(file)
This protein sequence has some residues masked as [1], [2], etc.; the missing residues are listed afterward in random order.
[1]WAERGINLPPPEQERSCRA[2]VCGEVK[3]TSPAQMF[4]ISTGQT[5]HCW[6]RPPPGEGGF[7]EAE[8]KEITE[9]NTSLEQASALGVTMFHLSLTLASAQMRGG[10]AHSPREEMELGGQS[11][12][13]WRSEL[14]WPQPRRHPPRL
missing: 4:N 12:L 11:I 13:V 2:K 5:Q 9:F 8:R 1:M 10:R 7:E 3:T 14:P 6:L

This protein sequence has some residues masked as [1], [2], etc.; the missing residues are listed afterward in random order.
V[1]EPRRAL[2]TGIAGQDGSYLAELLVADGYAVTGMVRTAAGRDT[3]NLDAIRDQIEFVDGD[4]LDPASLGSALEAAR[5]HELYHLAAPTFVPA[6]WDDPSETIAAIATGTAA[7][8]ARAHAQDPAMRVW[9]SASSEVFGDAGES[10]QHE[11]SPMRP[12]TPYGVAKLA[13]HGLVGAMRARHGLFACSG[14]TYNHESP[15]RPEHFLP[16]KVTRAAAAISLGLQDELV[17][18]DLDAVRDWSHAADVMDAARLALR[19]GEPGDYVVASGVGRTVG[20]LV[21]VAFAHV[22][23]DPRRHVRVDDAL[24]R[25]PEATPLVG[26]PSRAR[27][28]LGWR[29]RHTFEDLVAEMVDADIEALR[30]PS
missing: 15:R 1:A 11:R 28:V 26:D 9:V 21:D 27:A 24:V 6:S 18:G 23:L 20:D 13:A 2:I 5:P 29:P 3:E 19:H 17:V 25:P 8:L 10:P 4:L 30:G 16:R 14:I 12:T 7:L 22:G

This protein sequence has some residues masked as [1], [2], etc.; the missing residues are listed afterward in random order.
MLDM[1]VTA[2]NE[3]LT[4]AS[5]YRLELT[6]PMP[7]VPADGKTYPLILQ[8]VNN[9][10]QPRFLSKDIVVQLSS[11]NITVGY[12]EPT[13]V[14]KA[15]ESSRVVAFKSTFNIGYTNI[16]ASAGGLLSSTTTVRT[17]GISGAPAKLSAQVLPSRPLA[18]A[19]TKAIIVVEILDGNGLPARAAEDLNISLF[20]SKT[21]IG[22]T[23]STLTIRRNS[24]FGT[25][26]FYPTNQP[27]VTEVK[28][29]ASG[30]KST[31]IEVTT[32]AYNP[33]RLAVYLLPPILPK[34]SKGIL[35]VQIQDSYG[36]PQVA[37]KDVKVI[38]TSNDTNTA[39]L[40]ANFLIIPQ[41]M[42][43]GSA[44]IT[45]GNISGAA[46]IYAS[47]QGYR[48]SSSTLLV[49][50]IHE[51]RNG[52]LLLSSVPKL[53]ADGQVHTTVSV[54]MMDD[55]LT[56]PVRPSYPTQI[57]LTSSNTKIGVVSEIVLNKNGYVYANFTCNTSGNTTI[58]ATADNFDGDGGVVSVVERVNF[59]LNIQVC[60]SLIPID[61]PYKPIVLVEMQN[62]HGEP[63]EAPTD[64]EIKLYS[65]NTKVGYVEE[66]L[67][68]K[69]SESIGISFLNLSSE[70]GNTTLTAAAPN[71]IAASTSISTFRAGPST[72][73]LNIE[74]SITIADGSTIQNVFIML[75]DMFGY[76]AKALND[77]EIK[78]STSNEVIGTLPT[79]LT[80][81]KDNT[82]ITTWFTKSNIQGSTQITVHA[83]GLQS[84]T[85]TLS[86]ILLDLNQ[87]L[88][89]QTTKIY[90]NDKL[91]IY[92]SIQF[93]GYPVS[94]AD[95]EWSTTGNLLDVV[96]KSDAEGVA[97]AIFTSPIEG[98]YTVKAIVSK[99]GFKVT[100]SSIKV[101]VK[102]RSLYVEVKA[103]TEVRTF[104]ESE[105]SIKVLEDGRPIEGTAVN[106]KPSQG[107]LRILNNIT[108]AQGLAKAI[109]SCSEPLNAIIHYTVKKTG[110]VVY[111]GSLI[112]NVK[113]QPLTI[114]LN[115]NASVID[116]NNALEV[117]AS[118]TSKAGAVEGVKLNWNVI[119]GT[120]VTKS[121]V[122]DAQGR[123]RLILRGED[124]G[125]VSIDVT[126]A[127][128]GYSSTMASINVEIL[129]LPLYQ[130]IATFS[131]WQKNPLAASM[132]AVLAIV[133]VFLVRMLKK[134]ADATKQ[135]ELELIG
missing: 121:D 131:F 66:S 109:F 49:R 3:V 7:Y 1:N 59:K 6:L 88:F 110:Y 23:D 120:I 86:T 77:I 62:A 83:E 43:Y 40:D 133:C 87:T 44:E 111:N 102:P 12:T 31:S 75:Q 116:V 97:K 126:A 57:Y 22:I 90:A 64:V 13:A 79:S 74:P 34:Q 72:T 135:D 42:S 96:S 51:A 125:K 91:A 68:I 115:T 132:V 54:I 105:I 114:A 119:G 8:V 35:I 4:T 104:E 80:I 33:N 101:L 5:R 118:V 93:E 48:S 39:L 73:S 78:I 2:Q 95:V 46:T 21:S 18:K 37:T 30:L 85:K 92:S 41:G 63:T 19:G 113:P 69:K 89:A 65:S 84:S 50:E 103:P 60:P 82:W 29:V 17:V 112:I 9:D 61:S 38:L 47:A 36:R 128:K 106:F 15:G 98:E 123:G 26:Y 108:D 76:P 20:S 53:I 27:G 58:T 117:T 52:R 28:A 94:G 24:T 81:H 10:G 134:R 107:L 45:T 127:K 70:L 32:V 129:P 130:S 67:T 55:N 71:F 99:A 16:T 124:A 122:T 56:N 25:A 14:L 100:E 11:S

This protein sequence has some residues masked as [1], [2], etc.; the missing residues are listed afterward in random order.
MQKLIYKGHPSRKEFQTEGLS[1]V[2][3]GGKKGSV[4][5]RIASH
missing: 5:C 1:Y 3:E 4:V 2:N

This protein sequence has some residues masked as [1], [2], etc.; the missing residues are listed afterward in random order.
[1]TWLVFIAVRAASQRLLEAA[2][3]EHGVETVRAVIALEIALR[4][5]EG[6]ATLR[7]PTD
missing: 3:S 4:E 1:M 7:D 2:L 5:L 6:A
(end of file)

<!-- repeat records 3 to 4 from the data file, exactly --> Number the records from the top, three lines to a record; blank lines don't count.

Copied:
This protein sequence has some residues masked as [1], [2], etc.; the missing residues are listed afterward in random order.
MLDM[1]VTA[2]NE[3]LT[4]AS[5]YRLELT[6]PMP[7]VPADGKTYPLILQ[8]VNN[9][10]QPRFLSKDIVVQLSS[11]NITVGY[12]EPT[13]V[14]KA[15]ESSRVVAFKSTFNIGYTNI[16]ASAGGLLSSTTTVRT[17]GISGAPAKLSAQVLPSRPLA[18]A[19]TKAIIVVEILDGNGLPARAAEDLNISLF[20]SKT[21]IG[22]T[23]STLTIRRNS[24]FGT[25][26]FYPTNQP[27]VTEVK[28][29]ASG[30]KST[31]IEVTT[32]AYNP[33]RLAVYLLPPILPK[34]SKGIL[35]VQIQDSYG[36]PQVA[37]KDVKVI[38]TSNDTNTA[39]L[40]ANFLIIPQ[41]M[42][43]GSA[44]IT[45]GNISGAA[46]IYAS[47]QGYR[48]SSSTLLV[49][50]IHE[51]RNG[52]LLLSSVPKL[53]ADGQVHTTVSV[54]MMDD[55]LT[56]PVRPSYPTQI[57]LTSSNTKIGVVSEIVLNKNGYVYANFTCNTSGNTTI[58]ATADNFDGDGGVVSVVERVNF[59]LNIQVC[60]SLIPID[61]PYKPIVLVEMQN[62]HGEP[63]EAPTD[64]EIKLYS[65]NTKVGYVEE[66]L[67][68]K[69]SESIGISFLNLSSE[70]GNTTLTAAAPN[71]IAASTSISTFRAGPST[72][73]LNIE[74]SITIADGSTIQNVFIML[75]DMFGY[76]AKALND[77]EIK[78]STSNEVIGTLPT[79]LT[80][81]KDNT[82]ITTWFTKSNIQGSTQITVHA[83]GLQS[84]T[85]TLS[86]ILLDLNQ[87]L[88][89]QTTKIY[90]NDKL[91]IY[92]SIQF[93]GYPVS[94]AD[95]EWSTTGNLLDVV[96]KSDAEGVA[97]AIFTSPIEG[98]YTVKAIVSK[99]GFKVT[100]SSIKV[101]VK[102]RSLYVEVKA[103]TEVRTF[104]ESE[105]SIKVLEDGRPIEGTAVN[106]KPSQG[107]LRILNNIT[108]AQGLAKAI[109]SCSEPLNAIIHYTVKKTG[110]VVY[111]GSLI[112]NVK[113]QPLTI[114]LN[115]NASVID[116]NNALEV[117]AS[118]TSKAGAVEGVKLNWNVI[119]GT[120]VTKS[121]V[122]DAQGR[123]RLILRGED[124]G[125]VSIDVT[126]A[127][128]GYSSTMASINVEIL[129]LPLYQ[130]IATFS[131]WQKNPLAASM[132]AVLAIV[133]VFLVRMLKK[134]ADATKQ[135]ELELIG
missing: 121:D 131:F 66:S 109:F 49:R 3:V 7:Y 1:N 59:K 6:L 88:F 110:Y 23:D 120:I 86:T 77:I 62:A 83:E 43:Y 40:D 133:C 87:T 44:E 111:N 102:P 12:T 31:S 75:Q 116:V 97:K 126:A 57:Y 22:I 90:A 64:V 13:A 79:S 74:P 34:Q 72:T 135:D 42:S 96:S 51:A 125:K 91:A 68:I 115:T 132:V 54:I 105:I 114:A 119:G 8:V 35:I 4:T 104:E 80:I 33:N 101:L 5:R 118:V 93:E 48:S 39:L 73:S 78:I 2:Q 95:V 46:T 21:S 18:K 37:T 30:L 85:K 92:S 41:G 63:T 19:G 113:P 69:K 89:A 65:S 84:S 50:E 103:P 60:P 82:W 29:V 17:V 112:I 9:D 61:S 38:L 47:A 36:R 128:K 106:F 15:G 98:E 123:G 26:Y 108:D 76:P 20:S 53:I 27:G 58:T 117:T 52:R 28:A 94:G 24:T 81:H 10:G 134:R 107:L 45:T 127:K 70:L 32:V 129:P 130:S 67:T 55:N 71:F 99:A 16:T 124:A 122:T 56:N 25:A 14:L 100:E 11:S

This protein sequence has some residues masked as [1], [2], etc.; the missing residues are listed afterward in random order.
MQKLIYKGHPSRKEFQTEGLS[1]V[2][3]GGKKGSV[4][5]RIASH
missing: 5:C 1:Y 3:E 4:V 2:N